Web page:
Sadlier Religion Consultant and guest blogger, Carole Eipers, reflects her personal history with catechesis and how it affected her work on a presentation called “The History of Catechesis: Seeking the Timeless.” Carole offered this presentation as a webinar, which is archived at Lifelong Learning Webinars.
Two recent experiences have me thinking about history—both personal and communal.
First, I recently spent time with a cousin researching our ancestry. It is a fascinating exercise, discovering new facts and people, searching sources for any information that might give insight into our familial qualities.
The second experience was doing research to present a webinar for Sadlier on the history of catechesis. That search began with Jesus and followed our ancestors in ministry to see how they shared the faith and the ways in which their contributions have helped to shape our catechetical ministries.
In both of these experiences I was sometimes tempted to say when unearthing an unpleasant fact, “That can’t be true.” In my personal history I did sometimes not want to own a shady character in our tree. In our catechetical history I wanted to omit the people and efforts that seemed less-than-effective.
Whether the history is personal or communal, we may discover facts that we do not want to claim as part of us. But parts they are and we can learn from the disappointing information as well as from the uplifting.
As I reflected on these histories, I found myself becoming conscious of the habit of hindsight—making judgments on people from my place in history rather than from their time. And then I had a deep desire to meet them—great-great-grandparents, ancestral catechists—to visit and understand them and their ways.
Family stories are so important as we endeavor to understand our roots. We can appreciate the struggles, the joys, even the quirks of relatives we have never met. We can even begin to identify our resemblances to those relatives long dead.
I never met Poppy—my paternal grandfather—but I love the story my parents told me about him. It was the Fourth of July and Poppy’s wife was sick in bed. The family was going to see the fireworks at the park and Poppy felt bad that Sarah couldn’t go. So he went outside, stood beneath her bedroom window lit matches and threw them up so Sarah would see fireworks! In this brief tale, I see family traits that endure: a sense of fun and humor to be sure, a desire to include everyone, a sense of celebration and of compassion too.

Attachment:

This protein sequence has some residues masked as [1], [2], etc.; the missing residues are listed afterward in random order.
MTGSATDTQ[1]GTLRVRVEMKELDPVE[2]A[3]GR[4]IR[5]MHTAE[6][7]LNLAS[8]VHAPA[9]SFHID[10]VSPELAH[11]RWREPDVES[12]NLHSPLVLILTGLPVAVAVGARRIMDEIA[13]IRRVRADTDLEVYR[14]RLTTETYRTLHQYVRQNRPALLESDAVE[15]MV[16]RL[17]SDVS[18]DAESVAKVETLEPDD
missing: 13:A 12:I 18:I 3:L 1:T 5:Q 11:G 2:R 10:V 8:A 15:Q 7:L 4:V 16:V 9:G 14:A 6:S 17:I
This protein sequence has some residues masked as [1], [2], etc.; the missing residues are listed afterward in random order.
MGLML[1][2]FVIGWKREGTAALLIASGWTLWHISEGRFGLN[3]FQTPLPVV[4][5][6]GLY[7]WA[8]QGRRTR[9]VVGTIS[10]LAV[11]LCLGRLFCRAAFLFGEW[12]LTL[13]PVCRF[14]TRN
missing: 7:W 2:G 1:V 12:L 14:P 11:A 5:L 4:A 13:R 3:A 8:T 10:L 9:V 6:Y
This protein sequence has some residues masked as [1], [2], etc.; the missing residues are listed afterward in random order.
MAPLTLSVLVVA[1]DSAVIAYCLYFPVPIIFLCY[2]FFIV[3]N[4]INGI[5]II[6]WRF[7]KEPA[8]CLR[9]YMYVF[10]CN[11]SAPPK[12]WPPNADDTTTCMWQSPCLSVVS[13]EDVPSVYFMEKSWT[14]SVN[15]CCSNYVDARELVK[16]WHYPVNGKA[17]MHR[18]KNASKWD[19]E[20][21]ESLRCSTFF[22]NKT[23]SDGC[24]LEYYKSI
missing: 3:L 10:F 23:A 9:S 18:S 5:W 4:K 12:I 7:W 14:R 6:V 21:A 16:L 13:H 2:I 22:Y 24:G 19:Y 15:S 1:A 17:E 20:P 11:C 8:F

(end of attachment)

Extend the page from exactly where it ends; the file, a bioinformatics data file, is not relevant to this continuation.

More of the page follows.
Our communal stories are important as we endeavor to know our catechetical roots and our ministerial family tree. We often look back to Jesus to see and follow how he taught—there is even a Church document entitled “To Teach as Jesus Did.” But beyond the time of Jesus himself, what are the stories and people that can inspire us and encourage us?
Researching our history reminded me of the early Church stories and how Paul and others did catechesis through visits and then by letters. Meeting people on “their turf” continues to be important as we live our missionary discipleship. And keeping in touch with those we evangelize and catechize is important, though we more likely use texting than letters.
I was reinspired by the Church Fathers desire to help people understand Catholic beliefs. I re-read Saint Augustine’s De Catechizandis Rudibus and knew that our efforts to attend to the needs of those being catechized in order to teach effectively owes a lot to Augustine’s wisdom.
In my Mom’s last years, she told and retold stories to us—even when she knew she told us the same stories before. Sometimes she would say, “You tell the story” and as I did, she would correct my errors and add details I had forgotten. She knew the stories would soon be mine to hand on. Mother Church tells us the same stories too knowing if people are to know Jesus, the stories are ours to hand on. What family stories do you hand on? What Jesus stories do you want to be sure those you catechize know?
As I ended, for now, my researching histories, I thought of those who, years from now, may find me in their “tree”, personal or communal. And I began to think and to pray what story I would like to be told about me. When someone discovers you in their research, what do you want to be remembered for?
For catechists and teachers: Find resources for your catechetical sessions and religion classes to use with your students and their families.
Download Carole Eipers’ Prayer for Our Family Tree and share it in your parish or home.